China’s economic performance in the last decade has pretty much kept the rest of the world afloat. Whether through massive purchases of mineral resources (Australia), or sovereign debt (United States), or investment in infrastructure (most of Africa and East Asia), China’s explosive economic growth has helped keep many countries from falling into depression during the great recession. And all of that growth came about through the economic policies of a one-party, communist government.
I know that last sentence makes many Westerners crazy, but that does not make it any less true. In the last 30 years China has risen from being a predominately 3rd world nation to becoming the 2nd largest economy in the world. In those same 30 years, China lifted 650 million of it’s citizens out of poverty and into the middle class. In less than 10 years, China will pass the United States and become the largest economy on the planet. All of that powered by the economic policies of a one-party, communist government.
There are those here in China who say the speed and level of that growth couldn’t happen in a capitalistic democracy because politics would get in the way. Only in a one-party state could the massive societal decisions, such as the movement of large populations from the rural countryside to urban centers, drive the double-digit economic growth China has seen in the last three decades. Personally, I’m a big fan of democracy, with a cautious fondness for capitalism. That said, seeing what China has been able to accomplish economically in recent years has given me a new appreciation for its governance.
In a communist economy, theoretically, there is no unemployment (I’m no economist and am kind of winging it now). Here in China that seems to be the case as even the most menial jobs sometime require 20-30 people to do them. (I have woken up on countless Saturday mornings to find a horde of people in my backyard literally squatting and hand-weeding my lawn.) These jobs tend to be part of the local government, and therefore could be considered state sponsored. I guess that’s good old fashioned communism, making sure everyone is gainfully employed.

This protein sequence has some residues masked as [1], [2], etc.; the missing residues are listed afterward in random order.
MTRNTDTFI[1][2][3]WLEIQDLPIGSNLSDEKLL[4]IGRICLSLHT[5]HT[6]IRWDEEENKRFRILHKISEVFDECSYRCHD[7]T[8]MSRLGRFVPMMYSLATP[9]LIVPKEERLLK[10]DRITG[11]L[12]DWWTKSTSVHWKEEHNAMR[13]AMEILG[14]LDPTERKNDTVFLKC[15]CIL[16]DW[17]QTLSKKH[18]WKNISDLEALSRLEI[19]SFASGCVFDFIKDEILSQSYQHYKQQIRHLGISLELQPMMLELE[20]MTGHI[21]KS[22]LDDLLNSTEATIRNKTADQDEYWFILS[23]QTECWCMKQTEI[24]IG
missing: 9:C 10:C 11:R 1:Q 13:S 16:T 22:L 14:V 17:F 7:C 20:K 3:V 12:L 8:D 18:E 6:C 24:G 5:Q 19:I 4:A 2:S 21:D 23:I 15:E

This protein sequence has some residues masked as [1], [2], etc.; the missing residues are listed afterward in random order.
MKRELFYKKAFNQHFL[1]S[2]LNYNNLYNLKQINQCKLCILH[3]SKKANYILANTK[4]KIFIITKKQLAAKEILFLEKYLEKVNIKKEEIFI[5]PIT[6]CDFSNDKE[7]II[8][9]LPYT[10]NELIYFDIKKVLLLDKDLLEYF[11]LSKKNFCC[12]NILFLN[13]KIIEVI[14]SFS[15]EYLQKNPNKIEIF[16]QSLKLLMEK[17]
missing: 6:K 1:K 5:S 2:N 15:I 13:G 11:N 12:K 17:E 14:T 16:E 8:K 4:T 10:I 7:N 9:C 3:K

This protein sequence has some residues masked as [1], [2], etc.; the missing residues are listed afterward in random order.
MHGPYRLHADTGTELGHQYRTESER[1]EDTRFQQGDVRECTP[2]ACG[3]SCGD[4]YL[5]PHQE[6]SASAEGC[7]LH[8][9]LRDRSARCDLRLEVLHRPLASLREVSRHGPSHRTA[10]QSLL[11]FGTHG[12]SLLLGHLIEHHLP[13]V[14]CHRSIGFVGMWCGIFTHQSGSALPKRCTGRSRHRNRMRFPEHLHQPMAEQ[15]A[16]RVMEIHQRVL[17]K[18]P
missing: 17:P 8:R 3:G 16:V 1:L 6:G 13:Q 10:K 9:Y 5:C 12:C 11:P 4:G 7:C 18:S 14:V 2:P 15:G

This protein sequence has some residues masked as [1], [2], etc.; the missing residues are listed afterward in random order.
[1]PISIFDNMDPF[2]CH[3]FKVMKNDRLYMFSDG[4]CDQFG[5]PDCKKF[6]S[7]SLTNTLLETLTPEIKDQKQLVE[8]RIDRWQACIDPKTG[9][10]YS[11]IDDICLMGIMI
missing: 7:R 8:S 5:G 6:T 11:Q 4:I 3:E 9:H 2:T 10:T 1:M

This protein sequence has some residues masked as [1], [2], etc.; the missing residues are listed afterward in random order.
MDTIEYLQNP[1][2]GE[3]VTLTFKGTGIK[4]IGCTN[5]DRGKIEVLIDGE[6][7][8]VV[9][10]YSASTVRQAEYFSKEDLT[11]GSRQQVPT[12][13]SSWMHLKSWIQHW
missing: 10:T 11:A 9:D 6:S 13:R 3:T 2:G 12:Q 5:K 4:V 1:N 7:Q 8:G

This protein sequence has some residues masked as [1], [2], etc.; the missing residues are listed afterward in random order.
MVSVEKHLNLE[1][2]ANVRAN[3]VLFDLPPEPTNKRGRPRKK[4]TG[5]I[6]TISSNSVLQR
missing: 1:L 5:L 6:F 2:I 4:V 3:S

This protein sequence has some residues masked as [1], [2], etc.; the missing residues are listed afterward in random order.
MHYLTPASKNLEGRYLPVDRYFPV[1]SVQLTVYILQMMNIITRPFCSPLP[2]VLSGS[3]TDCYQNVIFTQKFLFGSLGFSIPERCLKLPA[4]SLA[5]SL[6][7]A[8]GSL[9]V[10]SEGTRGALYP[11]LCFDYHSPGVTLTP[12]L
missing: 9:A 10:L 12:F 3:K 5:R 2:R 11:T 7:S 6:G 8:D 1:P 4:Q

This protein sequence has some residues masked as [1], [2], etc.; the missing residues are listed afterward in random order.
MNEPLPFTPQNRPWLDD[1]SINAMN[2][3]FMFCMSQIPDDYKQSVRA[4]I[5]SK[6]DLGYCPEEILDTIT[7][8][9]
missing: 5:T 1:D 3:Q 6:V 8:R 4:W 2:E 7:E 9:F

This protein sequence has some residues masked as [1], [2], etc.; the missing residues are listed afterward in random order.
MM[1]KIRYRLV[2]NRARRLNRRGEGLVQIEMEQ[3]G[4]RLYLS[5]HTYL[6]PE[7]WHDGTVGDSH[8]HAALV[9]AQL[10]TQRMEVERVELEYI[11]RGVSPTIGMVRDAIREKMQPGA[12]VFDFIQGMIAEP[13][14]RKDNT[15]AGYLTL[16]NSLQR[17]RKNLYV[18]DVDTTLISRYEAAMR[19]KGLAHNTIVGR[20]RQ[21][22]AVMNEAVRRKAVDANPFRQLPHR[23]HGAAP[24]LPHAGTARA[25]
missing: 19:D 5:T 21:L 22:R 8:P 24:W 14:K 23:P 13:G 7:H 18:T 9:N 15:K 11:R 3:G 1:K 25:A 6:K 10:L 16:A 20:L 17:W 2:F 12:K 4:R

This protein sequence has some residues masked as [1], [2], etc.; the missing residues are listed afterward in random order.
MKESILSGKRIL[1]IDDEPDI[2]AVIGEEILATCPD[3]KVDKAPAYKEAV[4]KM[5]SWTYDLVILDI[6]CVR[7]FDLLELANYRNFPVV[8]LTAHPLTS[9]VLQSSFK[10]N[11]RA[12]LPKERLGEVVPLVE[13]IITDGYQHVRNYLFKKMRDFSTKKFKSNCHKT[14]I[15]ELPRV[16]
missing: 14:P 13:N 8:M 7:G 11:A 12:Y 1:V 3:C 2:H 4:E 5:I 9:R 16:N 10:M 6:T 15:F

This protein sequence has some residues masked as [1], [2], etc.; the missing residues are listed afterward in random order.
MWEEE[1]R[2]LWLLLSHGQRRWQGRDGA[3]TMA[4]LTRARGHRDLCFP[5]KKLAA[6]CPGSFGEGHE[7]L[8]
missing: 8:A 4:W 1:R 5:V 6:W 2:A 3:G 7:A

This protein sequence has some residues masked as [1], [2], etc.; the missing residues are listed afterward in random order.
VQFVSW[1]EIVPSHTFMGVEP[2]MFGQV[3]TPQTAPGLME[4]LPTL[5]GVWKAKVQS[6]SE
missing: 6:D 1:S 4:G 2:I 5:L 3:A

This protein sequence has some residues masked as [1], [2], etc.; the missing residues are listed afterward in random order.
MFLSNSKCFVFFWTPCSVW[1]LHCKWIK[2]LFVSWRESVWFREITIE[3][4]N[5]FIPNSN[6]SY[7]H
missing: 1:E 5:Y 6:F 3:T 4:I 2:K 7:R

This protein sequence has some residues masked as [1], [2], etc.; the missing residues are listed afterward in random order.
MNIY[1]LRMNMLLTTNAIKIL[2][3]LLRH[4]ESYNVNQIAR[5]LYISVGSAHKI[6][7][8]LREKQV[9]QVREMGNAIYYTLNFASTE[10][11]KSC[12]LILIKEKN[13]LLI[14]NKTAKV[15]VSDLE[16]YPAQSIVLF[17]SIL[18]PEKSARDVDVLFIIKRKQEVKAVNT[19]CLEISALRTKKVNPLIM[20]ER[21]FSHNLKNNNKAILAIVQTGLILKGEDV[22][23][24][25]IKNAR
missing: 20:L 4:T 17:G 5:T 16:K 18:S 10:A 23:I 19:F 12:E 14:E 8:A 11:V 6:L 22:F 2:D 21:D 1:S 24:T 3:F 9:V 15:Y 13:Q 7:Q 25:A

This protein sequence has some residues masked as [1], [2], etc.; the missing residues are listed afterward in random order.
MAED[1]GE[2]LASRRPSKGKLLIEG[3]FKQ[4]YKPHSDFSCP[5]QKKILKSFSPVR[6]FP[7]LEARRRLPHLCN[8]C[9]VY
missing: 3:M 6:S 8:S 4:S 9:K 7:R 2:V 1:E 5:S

Then there is the capitalistic side of the Chinese economy, that at times appears to put our capitalist efforts to shame. Don’t get me wrong, I’m still going to back our style of capitalism and democracy, but the former doesn’t necessarily put me at odds with the Chinese. There is a very strong, capitalistic-like work ethic amongst the people here. The Chinese create businesses, large and small, at a rapid pace and then work their butts off to make them successful. China has not just moved people from poverty to the middle class, it has created a significant class of people who would be considered wealthy by Western standards. Proof of that can be found in the recent U.N. World Tourism Organization announcement that 83 million mainland Chinese spent $102 billion abroad last year, passing Americans and Germans, and making them the biggest tourism spenders in the world.
I recently had the good fortune to visit a company and its production facility, Shanghai Delviel, that makes supplies for several Western cosmetic companies, including Chanel, Lancome, and Avon (shdelviel.com.cn). The company, in my opinion, is a perfect example of Chinese economic communism, and capitalism, at work together. The company owner made a wonderful presentation to the Shanghai Guy Tai’s (guytai.net), highlighting the company’s state-of-the-art manufacturing facility. Even so, he explained, there was more automation that they could add to their production line, but that would lessen the number of factory workers they would need. Management at Shanghai Delviel, which like almost all Chinese companies has no union, had decided not to upgrade some aspects of its production facility in order to hire and employ more workers.